Tag Archives: geriatric massage

Ummmmm, yeah, it’s like that.

Another intense day to round out the week. It was HOT- 97*, though it felt like more. They have estimated that it might break 100* this weekend. Blah. Otherwise it was beautiful: bright, sunny, cloudless sky. Pretty flowers in full bloom everywhere. It was a work day for me, so I spent the day driving through Johnson County with perfectly manicured lawns and gardens, trees and shrubs.

The energy and messages flowed greatly. I felt very connected today. It was darn near blissful at several points. I don’t really know how to describe it fully, as I feel it through my whole body. Blissful, orgasmic, and intense seem to be the best descriptors. Regardless, everything went very well, and I even got to meditate over lunch. Even my meditation was intensely wonderful today.

On my drive into work I replayed the conversation (from yesterday) I had with the therapist relinquishing a building to me. It’s the new work to be had shortly. Basically, she confessed that I was the only therapist that she was able to come up with that was familiar with elder care. She said that she used to know 2 other ladies that did elder massage, but that they had retired. I also said that I had only known of a couple of other therapists doing a significant amount of elder care, but never actually met them, so I guessed she might have been one of them. Her concern was finding someone that actually knew the environment, how to work with the residents and what to expect and look for.  She essentially did a short phone interview with me to ensure that was the case. We talked about which buildings I go to, how I function, and what I charge. It was a good conversation.

Anyway, upon replay I realized that essentially what this conversation means is that when she has fully relinquished the building to me, I will have a monopoly on Elder Care in the Kansas City Metro Region. That is to say, I will be the only massage therapist that solely provides elder care massage as my whole business. I’m sure that there are a handful which see one or 2 people in the environment which I work, therapists always make exceptions for their favorite people. However, most therapists do those exceptions on the side as extra income above and beyond their “stable” office environment (be it chiro, spa, or stand alone).

Now, on one hand that’s awesome. At one point I commented to someone that it would be great if I had “all” of the buildings and was as busy as I could handle making a decent living. So this is literally a somewhat delayed manifestation of that.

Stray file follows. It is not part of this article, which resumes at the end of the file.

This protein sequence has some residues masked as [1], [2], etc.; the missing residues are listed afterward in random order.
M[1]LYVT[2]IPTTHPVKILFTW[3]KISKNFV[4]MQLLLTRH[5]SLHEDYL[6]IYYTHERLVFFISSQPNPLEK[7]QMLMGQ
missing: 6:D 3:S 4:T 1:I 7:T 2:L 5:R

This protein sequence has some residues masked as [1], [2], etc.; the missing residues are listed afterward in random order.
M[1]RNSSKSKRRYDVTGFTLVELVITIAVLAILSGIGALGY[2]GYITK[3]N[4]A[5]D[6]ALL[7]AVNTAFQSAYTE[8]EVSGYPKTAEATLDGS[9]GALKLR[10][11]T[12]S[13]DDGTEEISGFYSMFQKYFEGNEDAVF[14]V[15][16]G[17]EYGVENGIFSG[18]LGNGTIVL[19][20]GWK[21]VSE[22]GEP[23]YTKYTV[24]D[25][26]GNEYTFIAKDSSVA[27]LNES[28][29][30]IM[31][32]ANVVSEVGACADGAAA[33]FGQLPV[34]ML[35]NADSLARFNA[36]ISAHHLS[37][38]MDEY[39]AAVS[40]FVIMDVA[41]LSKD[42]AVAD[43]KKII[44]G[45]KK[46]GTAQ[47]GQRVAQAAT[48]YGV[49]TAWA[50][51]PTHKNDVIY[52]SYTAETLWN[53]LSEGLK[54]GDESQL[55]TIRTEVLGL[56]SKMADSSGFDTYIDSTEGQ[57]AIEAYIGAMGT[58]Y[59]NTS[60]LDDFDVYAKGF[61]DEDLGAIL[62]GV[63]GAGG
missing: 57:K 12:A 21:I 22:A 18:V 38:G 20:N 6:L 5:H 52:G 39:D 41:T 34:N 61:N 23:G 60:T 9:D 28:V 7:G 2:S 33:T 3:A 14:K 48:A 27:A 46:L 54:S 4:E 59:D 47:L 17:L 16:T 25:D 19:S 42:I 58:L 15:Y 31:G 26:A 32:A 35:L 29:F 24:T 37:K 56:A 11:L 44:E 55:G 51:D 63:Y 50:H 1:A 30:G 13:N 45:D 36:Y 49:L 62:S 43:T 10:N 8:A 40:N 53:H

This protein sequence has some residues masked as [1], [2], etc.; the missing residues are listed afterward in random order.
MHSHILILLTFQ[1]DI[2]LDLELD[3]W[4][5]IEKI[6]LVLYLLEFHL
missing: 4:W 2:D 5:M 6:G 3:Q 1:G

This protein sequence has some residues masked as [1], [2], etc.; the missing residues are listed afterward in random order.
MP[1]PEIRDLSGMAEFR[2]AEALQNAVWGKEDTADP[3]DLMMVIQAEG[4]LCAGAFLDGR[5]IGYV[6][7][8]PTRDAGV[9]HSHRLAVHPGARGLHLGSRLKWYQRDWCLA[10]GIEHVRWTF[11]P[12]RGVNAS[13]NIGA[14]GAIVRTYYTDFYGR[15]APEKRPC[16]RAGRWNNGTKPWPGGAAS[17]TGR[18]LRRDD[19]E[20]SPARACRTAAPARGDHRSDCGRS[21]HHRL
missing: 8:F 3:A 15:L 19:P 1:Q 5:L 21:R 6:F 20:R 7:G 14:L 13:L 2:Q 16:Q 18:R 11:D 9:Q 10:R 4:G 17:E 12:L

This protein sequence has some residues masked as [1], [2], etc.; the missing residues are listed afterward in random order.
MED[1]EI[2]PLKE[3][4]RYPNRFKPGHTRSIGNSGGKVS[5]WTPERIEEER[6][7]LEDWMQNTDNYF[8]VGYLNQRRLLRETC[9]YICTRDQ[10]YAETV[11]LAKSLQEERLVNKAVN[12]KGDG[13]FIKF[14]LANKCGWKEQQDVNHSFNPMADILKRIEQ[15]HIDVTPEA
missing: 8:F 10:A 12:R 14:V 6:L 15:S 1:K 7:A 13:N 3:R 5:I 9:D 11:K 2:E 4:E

On the other hand, “all of the buildings”, is not really all the buildings. There are many buildings that choose not to get involved in facilitating a connection between resident and therapist. You see, massage is still not considered medicine, and is barely gaining ground as Complimentary Alternative Medicine. So, it’s not covered, at all, hardly ever. Out of the approximately 30 well established buildings in the metro, there’s only 6 that have bothered to directly facilitate introducing therapists to the residents. There are only 2 of those that will actually intervene in the billing process, and only one of them for individual full weekly sessions. It’s just not worth their time, or at least as the corporate world perceives it. Furthermore, though insurance covering massage would dictate an exorbitant amount of paperwork, it would finally cause facilities to acknowledge it’s usefulness.

So, ultimately I end up contemplating the long term ramifications of this. It’s what I do. I see a work situation where there are 2 sides and I have to decide which side I want to invest time into.

So, I could take this building, add it to my schedule and proceed as she did, essentially just adding a few hours of work to my week, and call it done.

Or, I could pursue the aforementioned problem of buildings not dealing with massage and potentially create a situation where I would need to train  others and figure out the logistics of sub-contractors (short-term) and/or employees (long-term). Depending on the building environment, if I was able to convince others to be more on board, I might even then need someone to do paperwork/invoicing/client files, or some data system to automate it.